The V60 is a sensible, safe Volvo, just as you’d expect. The estate car of choice if comfort means more to you than handling. The new V60 has jumped a size, so it’s now 10cm longer in the wheelbase than the old one. Overall, it’s nearly 4.8m from prow to stern, slightly longer overall than the Mercedes C-Class and Audi A4 estates. That means oceans more rear-seat and boot room.
It’s also a much more sophisticated car, having shifted to Volvo’s big-car SPA platform, with all that implies in safety and tech. The old one, whisper it, had far too much in common with a very elderly Ford Focus.
Two engines are offered in the 2019 V60 lineup: Cars wearing the T5 badge are powered by a 250-hp turbocharged four-cylinder and come with front-wheel drive, while cars with the T6 badge come with a 316-hp turbocharged-and-supercharged four-cylinder and all-wheel drive.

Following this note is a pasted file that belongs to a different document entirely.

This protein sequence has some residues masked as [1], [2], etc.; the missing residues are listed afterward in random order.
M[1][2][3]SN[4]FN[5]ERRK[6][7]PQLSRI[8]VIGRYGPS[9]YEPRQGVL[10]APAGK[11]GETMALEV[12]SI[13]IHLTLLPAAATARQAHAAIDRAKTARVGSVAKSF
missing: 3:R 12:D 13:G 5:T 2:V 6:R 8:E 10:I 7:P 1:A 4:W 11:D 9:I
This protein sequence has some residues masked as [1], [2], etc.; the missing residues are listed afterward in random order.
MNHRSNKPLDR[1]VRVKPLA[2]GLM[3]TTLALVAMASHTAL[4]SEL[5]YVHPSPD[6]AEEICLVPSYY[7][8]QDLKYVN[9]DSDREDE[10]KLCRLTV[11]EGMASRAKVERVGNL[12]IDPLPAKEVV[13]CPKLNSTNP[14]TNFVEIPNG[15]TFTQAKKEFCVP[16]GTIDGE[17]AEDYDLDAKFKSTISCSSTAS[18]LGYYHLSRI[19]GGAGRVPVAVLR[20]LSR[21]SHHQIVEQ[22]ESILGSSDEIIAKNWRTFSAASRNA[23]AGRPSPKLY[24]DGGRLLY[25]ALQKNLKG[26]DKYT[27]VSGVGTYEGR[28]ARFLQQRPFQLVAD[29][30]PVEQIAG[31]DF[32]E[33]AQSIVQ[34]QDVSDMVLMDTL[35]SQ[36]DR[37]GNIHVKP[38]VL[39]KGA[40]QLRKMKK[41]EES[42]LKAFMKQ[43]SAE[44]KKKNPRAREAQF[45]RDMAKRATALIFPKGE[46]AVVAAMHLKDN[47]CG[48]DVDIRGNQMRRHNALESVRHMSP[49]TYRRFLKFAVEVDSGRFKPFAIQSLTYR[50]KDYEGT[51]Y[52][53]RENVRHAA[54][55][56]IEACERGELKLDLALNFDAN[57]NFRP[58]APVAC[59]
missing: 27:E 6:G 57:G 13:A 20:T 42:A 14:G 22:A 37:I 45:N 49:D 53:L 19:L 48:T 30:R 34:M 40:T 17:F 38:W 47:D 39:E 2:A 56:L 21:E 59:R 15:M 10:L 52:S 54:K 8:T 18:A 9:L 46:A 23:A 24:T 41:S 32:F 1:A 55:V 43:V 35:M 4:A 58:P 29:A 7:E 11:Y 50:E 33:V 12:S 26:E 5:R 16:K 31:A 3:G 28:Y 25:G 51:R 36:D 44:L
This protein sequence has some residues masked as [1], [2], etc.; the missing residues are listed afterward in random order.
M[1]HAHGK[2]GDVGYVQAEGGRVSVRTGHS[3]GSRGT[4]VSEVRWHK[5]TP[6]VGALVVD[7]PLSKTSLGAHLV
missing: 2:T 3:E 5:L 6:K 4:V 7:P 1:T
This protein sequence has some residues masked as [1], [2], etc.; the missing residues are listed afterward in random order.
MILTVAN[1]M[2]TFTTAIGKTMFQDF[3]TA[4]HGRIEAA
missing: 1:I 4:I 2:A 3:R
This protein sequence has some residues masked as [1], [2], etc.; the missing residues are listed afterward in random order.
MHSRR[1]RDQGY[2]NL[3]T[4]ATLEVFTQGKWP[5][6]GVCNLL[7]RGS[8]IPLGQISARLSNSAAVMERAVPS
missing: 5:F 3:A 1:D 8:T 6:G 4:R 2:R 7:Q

Volvo fully redesigned the V60 for the 2019 model year, and the 2020 model sees some significant changes as well. Two new trims debut: the V60 Cross Country and the V60 Polestar Engineered. The Cross Country is an adventure-focused model, with enhancements including standard all-wheel drive, a raised suspension, hill descent control, and slightly more rugged exterior styling.
The 2020 Volvo V60 starts at $39,650, which is above average for a wagon. The R-Design and Inscription trims both start at $45,400, and you can option them up to about $52,000.
The all-new V60 Cross Country model retails for $45,100, and it can cost more than $57,500 with options. The V60 Polestar Engineered is an all-new plug-in-hybrid variant that starts at $67,300.